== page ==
This is a version of the existing PTC411 & PTC457/8 remote control equipment which used the new Pye PTC4000 Series desk microphone instead of the Lustraphone models. From December 1958 the use of the Lustraphone desk microphones was discontinued and the new PTC4000 Pye stand microphones (universally known as the Tulip Mic) were supplied.
This change also applied to the following fixed stations when locally controlled; PTC351/2/3/4, PTC931, PTC723/4, PTC723/4YN (the PTC723 fixed station used the PTC330 and PTC331 transmitter units).
The PTC431 controller was designed to provide control of a VHF AM air-to-ground station where the transmitter and receiver were sited separately. Two pairs of telephone lines were used to connect to the VHF equipment which could be sited up to 15 miles from the control operator position.
Although this controller was specifically designed for use with the PTC3600 1 kWatt transmitter used in trans-Atlantic ground-to-air communication with aircraft in transit between Newfoundland and Ireland, it was also adapted for use with other systems where the TX and RX were sited separately.
The PTC957 remote control unit was designed to give operator control of the PTC790 60 Watt HF station over a distance of 15 - 20 miles. It provided send-receive switching, channel selection and modulating facilities over one telephone line, and with addition of a second line would also remotely control the receiver Beat Frequency Oscillator (BFO) to aid the reception of CW Morse code signals..
Although the long running PTC411 single fixed station controller was frequently modified for individual customer requirements, many other physical and electrical configurations were demanded by customers. This led to the creation of small desk-top (or rack-mounted) operator control panels, with much of the complex electronics (termed common equipment) separately located in a 19 inch rack cabinet.
The example shown is a custom single channel desk-top controller from the 1960s.
As radio communications systems evolved through the 1950s and 1960s, the need quickly developed for multi-channel operation and multi-operator control. The standard practice in the Radio Systems department at Pye Telecom was to design custom radio systems to satisfy the customer unique operational requirements and to create custom operator control desks or consoles for each one. Although designs were re-used and gradually become modularised, they could not be completely considered as standard products which could be quickly priced and quoted without time consuming design work. This practice resulted in a huge number of different equipment variants.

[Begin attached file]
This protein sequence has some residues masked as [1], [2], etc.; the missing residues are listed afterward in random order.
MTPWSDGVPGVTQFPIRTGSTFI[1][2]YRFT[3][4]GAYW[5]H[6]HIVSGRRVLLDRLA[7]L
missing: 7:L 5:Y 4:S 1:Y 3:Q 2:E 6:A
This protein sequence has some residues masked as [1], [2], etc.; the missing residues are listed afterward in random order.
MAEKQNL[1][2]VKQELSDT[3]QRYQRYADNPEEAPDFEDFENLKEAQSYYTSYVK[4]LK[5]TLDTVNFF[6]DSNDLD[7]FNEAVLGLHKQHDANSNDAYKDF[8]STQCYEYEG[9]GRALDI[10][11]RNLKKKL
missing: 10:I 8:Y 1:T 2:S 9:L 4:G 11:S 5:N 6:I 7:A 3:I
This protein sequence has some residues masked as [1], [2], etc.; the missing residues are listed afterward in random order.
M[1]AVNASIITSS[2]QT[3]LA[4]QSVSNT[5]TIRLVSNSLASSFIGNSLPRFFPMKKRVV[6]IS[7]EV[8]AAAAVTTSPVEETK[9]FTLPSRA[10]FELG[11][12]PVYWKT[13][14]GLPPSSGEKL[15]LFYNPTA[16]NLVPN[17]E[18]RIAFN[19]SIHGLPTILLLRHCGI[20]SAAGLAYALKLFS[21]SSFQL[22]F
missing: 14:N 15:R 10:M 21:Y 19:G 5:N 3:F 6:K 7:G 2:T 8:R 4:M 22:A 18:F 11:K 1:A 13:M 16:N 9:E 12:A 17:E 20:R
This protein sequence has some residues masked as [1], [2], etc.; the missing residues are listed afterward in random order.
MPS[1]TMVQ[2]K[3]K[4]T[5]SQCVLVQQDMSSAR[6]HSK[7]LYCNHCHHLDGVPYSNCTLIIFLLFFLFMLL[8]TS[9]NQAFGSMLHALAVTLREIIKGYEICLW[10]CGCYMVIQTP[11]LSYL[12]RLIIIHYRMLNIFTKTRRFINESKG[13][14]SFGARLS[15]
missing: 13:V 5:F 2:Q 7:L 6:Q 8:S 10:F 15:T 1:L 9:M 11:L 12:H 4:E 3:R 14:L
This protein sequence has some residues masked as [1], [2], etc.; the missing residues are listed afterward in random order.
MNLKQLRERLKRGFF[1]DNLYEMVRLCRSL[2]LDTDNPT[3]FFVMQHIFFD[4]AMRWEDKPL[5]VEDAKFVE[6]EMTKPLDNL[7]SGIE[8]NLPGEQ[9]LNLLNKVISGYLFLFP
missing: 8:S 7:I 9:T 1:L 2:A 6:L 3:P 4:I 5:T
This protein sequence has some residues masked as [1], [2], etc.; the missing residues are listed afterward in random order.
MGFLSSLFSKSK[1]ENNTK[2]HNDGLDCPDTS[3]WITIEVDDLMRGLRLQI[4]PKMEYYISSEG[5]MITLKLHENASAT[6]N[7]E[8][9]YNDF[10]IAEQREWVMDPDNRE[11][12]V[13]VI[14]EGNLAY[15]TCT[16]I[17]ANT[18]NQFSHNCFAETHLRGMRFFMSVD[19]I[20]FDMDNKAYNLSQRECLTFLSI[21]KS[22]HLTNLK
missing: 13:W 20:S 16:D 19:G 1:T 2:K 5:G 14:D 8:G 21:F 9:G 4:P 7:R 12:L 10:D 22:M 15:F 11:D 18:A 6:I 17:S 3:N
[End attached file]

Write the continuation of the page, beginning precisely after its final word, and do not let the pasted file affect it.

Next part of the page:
For complex multi-channel or multi-operator systems, which often included telephone-radio interfaces, a separate 19 inch rack of equipment would house the power supplies, line interfaces, switching equipment, dialling and ring-tone equipment, amplifiers etc. This was termed .
A long running series of single channel control units designed by a team led by Don Delanoy. The equipment came in two basic variants, one for remote control of a fixed station transmitter receiver and one for extension control. The operator control instrument could be the PTC4000 tulip mic, or a .
The equipment was replaced by the PC1, PC2, PC3, and PC5 series in 1971.
The early 5-channel controller, which had limited up-grade flexibility due to the design of the Common Equipment.
See image at right of the equipment mounted in control desk consoles in use with the Dumbartonshire Police circa 1967.
This new design of 5-station radiotelephone controller was introduced in 1969 to enable multi-channel radio communications systems to be controlled using a standard product, rather than create a custom design or variation of a custom design for each major contract, as had been done in the past.
An essential difference from earlier designs was that additional channel control modules could be added at any time to both the control desk equipment and to the rack of Common Equipment with which it interfaced.
See image at right of the equipment in use with Surrey County Council Ambulance Service circa 1970.
The equipment design was replaced by the Mascot 50 in about 1973.